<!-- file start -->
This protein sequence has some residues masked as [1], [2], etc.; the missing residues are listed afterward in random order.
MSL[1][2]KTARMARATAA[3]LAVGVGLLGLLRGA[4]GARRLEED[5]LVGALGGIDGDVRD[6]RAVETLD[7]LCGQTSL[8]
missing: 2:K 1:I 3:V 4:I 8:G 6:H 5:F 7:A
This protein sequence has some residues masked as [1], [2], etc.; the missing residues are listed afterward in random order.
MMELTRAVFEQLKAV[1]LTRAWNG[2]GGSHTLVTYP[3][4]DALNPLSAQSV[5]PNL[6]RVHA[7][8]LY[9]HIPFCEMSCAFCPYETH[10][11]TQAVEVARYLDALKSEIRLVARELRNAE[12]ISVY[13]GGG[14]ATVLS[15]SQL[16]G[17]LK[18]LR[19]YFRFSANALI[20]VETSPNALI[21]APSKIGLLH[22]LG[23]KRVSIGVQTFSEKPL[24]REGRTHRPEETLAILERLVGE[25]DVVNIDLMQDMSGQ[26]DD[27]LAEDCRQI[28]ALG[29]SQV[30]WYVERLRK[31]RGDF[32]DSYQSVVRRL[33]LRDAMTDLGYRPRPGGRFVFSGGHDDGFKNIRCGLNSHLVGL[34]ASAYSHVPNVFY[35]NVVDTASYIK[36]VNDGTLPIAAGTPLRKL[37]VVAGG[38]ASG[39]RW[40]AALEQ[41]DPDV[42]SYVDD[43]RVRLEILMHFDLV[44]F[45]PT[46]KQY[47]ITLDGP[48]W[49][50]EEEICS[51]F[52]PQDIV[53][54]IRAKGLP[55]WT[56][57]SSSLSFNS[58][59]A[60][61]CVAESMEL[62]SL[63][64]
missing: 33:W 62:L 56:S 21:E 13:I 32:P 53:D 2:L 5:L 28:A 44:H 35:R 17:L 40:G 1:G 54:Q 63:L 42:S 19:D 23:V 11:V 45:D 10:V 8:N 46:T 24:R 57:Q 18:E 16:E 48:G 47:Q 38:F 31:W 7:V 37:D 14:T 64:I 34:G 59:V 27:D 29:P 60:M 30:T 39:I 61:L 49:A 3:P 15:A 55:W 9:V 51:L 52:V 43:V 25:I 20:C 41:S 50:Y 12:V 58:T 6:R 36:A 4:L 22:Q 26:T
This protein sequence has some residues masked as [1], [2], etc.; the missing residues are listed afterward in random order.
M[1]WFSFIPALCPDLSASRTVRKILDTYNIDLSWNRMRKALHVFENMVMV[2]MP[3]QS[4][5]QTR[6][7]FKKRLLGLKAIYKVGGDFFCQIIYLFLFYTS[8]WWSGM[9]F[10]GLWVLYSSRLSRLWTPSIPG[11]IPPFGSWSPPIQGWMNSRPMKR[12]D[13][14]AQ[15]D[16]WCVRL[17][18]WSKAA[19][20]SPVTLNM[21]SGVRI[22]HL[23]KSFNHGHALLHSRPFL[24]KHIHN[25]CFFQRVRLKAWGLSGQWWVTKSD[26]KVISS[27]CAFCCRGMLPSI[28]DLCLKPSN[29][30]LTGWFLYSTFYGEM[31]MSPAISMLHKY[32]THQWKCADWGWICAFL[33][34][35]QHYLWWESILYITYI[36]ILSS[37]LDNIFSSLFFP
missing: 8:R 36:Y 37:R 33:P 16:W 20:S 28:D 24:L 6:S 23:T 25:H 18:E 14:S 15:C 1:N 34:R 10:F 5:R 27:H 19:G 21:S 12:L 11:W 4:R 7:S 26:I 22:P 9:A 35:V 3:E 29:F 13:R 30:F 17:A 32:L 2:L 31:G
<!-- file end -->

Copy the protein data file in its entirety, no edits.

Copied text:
This protein sequence has some residues masked as [1], [2], etc.; the missing residues are listed afterward in random order.
MSL[1][2]KTARMARATAA[3]LAVGVGLLGLLRGA[4]GARRLEED[5]LVGALGGIDGDVRD[6]RAVETLD[7]LCGQTSL[8]
missing: 2:K 1:I 3:V 4:I 8:G 6:H 5:F 7:A
This protein sequence has some residues masked as [1], [2], etc.; the missing residues are listed afterward in random order.
MMELTRAVFEQLKAV[1]LTRAWNG[2]GGSHTLVTYP[3][4]DALNPLSAQSV[5]PNL[6]RVHA[7][8]LY[9]HIPFCEMSCAFCPYETH[10][11]TQAVEVARYLDALKSEIRLVARELRNAE[12]ISVY[13]GGG[14]ATVLS[15]SQL[16]G[17]LK[18]LR[19]YFRFSANALI[20]VETSPNALI[21]APSKIGLLH[22]LG[23]KRVSIGVQTFSEKPL[24]REGRTHRPEETLAILERLVGE[25]DVVNIDLMQDMSGQ[26]DD[27]LAEDCRQI[28]ALG[29]SQV[30]WYVERLRK[31]RGDF[32]DSYQSVVRRL[33]LRDAMTDLGYRPRPGGRFVFSGGHDDGFKNIRCGLNSHLVGL[34]ASAYSHVPNVFY[35]NVVDTASYIK[36]VNDGTLPIAAGTPLRKL[37]VVAGG[38]ASG[39]RW[40]AALEQ[41]DPDV[42]SYVDD[43]RVRLEILMHFDLV[44]F[45]PT[46]KQY[47]ITLDGP[48]W[49][50]EEEICS[51]F[52]PQDIV[53][54]IRAKGLP[55]WT[56][57]SSSLSFNS[58][59]A[60][61]CVAESMEL[62]SL[63][64]
missing: 33:W 62:L 56:S 21:E 13:I 32:P 53:D 2:L 5:L 28:A 44:H 35:R 17:L 40:G 1:G 54:Q 63:L 42:S 19:D 23:V 11:V 45:D 10:V 8:N 46:T 24:R 57:Q 18:E 16:E 48:G 47:Q 38:F 31:W 7:V 37:D 14:T 64:I 34:G 59:V 27:D 29:P 60:M 30:T 39:I 61:L 49:A 3:P 15:A 55:W 9:V 51:L 52:V 43:V 25:I 20:C 41:S 50:Y 12:V 58:T 6:R 36:A 4:L 22:Q 26:T
This protein sequence has some residues masked as [1], [2], etc.; the missing residues are listed afterward in random order.
M[1]WFSFIPALCPDLSASRTVRKILDTYNIDLSWNRMRKALHVFENMVMV[2]MP[3]QS[4][5]QTR[6][7]FKKRLLGLKAIYKVGGDFFCQIIYLFLFYTS[8]WWSGM[9]F[10]GLWVLYSSRLSRLWTPSIPG[11]IPPFGSWSPPIQGWMNSRPMKR[12]D[13][14]AQ[15]D[16]WCVRL[17][18]WSKAA[19][20]SPVTLNM[21]SGVRI[22]HL[23]KSFNHGHALLHSRPFL[24]KHIHN[25]CFFQRVRLKAWGLSGQWWVTKSD[26]KVISS[27]CAFCCRGMLPSI[28]DLCLKPSN[29][30]LTGWFLYSTFYGEM[31]MSPAISMLHKY[32]THQWKCADWGWICAFL[33][34][35]QHYLWWESILYITYI[36]ILSS[37]LDNIFSSLFFP
missing: 8:R 36:Y 37:R 33:P 16:W 20:S 28:D 24:L 6:S 23:T 25:H 18:E 14:S 15:C 1:N 34:R 10:F 5:R 27:H 19:G 21:S 12:L 11:W 4:R 7:S 26:I 22:P 9:A 35:V 3:E 29:F 13:R 30:F 17:A 32:L 2:L 31:G